The problem with the Chancellor’s rules is that they cannot be implemented, even if we want to. And this is the conundrum that, again, Mr Renzi knows well: Italy’s France’s, Greece’s (etc.) governments are forced to clash either with the established “rules” or with… reality. And since reality is ruthless, the result is insoluble crisis.

Continue reading

Clueless Carly – Crony Capitalist Warmonger With Flash Cards

Carly Fiorina proved at least one thing last week. Namely, you don’t have to be a career GOP politician to come across as a war-mongering neocon and abortion-bashing statist demagogue. She took the stage fully formed as a frightul modern-day Torquemada, threatening to bring fire and brimstone down on anyone running afoul of her righteous indignation and crystal clear grasp of the Truth.

That included about everyone on the world stage, save for the presumably sainted Bibi Netanyahu. As for the others, Putin was to be given the silent treatment and a stiff dose of NATO encirclement, while Iran was to be occupied by US inspectors at “every military and every nuclear facility…….. anytime, anywhere……”

In trying to sound like she actually knows something about national security policy there is not a single neocon shibboleth that she didn’t name check, nor any possibility for bolstering Washington’s military might she failed to mention:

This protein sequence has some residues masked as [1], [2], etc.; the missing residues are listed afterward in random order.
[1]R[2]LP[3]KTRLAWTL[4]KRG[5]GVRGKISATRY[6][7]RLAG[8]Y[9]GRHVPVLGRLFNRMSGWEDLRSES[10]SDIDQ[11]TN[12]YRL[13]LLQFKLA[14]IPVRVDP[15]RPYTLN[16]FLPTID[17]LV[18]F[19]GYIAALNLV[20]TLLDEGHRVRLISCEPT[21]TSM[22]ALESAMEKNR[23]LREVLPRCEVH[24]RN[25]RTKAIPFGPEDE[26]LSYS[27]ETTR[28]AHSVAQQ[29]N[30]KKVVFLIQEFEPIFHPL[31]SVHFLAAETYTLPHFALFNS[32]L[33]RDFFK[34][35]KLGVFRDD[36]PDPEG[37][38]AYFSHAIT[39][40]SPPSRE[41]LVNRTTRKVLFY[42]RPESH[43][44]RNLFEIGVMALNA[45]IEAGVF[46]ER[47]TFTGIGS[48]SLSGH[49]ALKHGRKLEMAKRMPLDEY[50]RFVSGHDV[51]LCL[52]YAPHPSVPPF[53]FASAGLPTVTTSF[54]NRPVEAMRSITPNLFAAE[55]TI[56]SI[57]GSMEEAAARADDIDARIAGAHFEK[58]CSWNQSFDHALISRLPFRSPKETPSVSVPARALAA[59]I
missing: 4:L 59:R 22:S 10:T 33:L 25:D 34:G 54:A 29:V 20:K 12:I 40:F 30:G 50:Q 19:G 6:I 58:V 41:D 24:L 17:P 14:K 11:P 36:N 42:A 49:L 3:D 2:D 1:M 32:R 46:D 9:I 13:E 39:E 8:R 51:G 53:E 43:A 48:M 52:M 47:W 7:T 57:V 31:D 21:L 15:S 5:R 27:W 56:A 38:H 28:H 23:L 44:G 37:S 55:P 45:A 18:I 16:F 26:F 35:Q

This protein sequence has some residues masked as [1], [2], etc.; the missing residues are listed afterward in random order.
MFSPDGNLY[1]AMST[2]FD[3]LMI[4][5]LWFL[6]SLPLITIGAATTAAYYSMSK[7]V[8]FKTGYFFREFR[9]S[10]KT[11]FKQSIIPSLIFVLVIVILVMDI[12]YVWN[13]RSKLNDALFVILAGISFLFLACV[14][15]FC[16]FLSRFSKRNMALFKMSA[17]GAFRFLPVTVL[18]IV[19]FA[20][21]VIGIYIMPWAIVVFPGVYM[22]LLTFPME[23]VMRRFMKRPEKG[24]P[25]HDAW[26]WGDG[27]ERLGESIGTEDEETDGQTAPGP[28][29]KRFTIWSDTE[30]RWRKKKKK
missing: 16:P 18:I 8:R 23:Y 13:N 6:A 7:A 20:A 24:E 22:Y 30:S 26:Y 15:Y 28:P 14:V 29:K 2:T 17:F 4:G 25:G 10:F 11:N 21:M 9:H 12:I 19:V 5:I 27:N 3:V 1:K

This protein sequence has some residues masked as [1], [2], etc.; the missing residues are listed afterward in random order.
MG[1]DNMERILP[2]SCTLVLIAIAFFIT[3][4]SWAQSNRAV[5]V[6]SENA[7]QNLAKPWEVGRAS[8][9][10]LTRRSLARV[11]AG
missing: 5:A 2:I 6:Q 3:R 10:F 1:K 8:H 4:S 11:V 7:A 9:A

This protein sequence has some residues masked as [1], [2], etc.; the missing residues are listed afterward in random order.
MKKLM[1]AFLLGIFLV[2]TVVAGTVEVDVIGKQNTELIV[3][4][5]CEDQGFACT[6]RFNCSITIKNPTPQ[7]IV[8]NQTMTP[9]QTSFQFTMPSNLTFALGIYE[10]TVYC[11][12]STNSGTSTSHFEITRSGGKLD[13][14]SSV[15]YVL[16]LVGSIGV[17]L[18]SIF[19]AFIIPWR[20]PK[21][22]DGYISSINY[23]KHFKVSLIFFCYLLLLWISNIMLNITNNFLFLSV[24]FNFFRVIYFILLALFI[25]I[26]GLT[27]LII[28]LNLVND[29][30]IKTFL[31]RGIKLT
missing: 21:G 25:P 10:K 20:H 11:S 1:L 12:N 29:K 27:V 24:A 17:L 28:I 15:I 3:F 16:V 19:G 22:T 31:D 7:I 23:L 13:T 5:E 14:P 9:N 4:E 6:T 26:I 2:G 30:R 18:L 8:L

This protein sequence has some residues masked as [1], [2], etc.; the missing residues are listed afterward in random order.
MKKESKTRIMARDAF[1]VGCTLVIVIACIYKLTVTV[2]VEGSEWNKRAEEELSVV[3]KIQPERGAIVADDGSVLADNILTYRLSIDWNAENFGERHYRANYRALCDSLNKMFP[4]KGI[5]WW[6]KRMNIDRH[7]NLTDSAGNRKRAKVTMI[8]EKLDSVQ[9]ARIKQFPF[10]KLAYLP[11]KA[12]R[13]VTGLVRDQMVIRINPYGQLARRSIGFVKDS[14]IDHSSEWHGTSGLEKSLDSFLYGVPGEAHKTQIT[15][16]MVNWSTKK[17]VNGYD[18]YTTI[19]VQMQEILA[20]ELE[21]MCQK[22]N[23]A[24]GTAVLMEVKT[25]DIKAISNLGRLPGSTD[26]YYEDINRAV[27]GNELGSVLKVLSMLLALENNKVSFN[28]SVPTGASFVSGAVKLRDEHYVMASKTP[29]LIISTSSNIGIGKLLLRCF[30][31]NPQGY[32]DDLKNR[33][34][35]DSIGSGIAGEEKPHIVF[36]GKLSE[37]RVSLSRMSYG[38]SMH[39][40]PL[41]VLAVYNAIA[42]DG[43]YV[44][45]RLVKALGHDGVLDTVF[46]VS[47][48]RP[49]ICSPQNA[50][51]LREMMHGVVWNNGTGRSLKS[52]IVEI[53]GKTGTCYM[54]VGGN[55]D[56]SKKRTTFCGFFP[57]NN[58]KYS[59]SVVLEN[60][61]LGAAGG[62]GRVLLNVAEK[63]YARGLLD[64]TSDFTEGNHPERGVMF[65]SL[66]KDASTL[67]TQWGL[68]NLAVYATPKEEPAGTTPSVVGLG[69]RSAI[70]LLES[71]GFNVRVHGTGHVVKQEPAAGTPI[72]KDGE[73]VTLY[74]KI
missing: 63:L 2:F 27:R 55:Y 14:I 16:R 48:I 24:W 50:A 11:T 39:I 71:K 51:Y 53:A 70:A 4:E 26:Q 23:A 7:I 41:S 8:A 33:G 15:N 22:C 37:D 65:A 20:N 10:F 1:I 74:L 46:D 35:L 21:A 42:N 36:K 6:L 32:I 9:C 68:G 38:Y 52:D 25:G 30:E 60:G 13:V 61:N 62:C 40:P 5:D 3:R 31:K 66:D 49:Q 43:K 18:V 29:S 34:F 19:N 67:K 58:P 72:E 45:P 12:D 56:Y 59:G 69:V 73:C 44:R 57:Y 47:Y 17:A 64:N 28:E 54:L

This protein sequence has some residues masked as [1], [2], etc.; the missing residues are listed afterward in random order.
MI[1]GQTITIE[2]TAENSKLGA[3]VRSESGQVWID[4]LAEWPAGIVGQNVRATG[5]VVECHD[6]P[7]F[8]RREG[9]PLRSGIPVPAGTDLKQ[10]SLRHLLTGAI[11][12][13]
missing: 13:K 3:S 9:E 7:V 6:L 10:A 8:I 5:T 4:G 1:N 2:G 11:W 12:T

Having met Vladimir Putin, I wouldn’t talk to him at all. We’ve talked way too much to him…….What I would do, immediately, is begin rebuilding the Sixth Fleet, I would begin rebuilding the missile defense program in Poland, I would conduct regular, aggressive military exercises in the Baltic states. I’d probably send a few thousand more troops into Germany. Vladimir Putin would get the message…..We could also, to Senator Rubio’s point, give the Egyptians what they’ve asked for……..We could give the Jordanians what they’ve asked for…bombs and materiel. We have not supplied it…We could arm the Kurds.

Yada yada. If you thought Fiorina was actually running for CEO of the military-industrial complex, you would not necessarily be wrong. After the above riff, she was just getting warmed-up:

We need the strongest military on the face of the planet, and everyone has to know it. And, specifically, what that means is we need about 50 Army brigades, we need about 36 Marine battalions, we need somewhere between 300, and 350 naval ships, we need to upgrade every leg of the nuclear triad…….we need to reform the Department of Defense, we need as well… …to invest in our military technology, and we need to care for our veterans so 307,000 …aren’t dying waiting for health care.